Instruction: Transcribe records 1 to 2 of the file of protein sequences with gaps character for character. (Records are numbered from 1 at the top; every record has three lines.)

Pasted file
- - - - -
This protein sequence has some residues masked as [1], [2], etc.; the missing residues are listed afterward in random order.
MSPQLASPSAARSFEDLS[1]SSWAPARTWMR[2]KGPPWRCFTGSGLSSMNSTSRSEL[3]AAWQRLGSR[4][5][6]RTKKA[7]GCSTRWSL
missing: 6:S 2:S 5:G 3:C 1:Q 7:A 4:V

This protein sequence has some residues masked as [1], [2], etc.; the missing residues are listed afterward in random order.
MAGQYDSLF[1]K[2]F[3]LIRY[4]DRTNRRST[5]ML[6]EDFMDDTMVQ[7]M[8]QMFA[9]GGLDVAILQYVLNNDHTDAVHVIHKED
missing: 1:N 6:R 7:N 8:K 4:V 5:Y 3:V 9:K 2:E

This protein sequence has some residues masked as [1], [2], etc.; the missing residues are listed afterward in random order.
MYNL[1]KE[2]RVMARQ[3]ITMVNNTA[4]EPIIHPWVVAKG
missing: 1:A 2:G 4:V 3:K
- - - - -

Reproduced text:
This protein sequence has some residues masked as [1], [2], etc.; the missing residues are listed afterward in random order.
MSPQLASPSAARSFEDLS[1]SSWAPARTWMR[2]KGPPWRCFTGSGLSSMNSTSRSEL[3]AAWQRLGSR[4][5][6]RTKKA[7]GCSTRWSL
missing: 6:S 2:S 5:G 3:C 1:Q 7:A 4:V

This protein sequence has some residues masked as [1], [2], etc.; the missing residues are listed afterward in random order.
MAGQYDSLF[1]K[2]F[3]LIRY[4]DRTNRRST[5]ML[6]EDFMDDTMVQ[7]M[8]QMFA[9]GGLDVAILQYVLNNDHTDAVHVIHKED
missing: 1:N 6:R 7:N 8:K 4:V 5:Y 3:V 9:K 2:E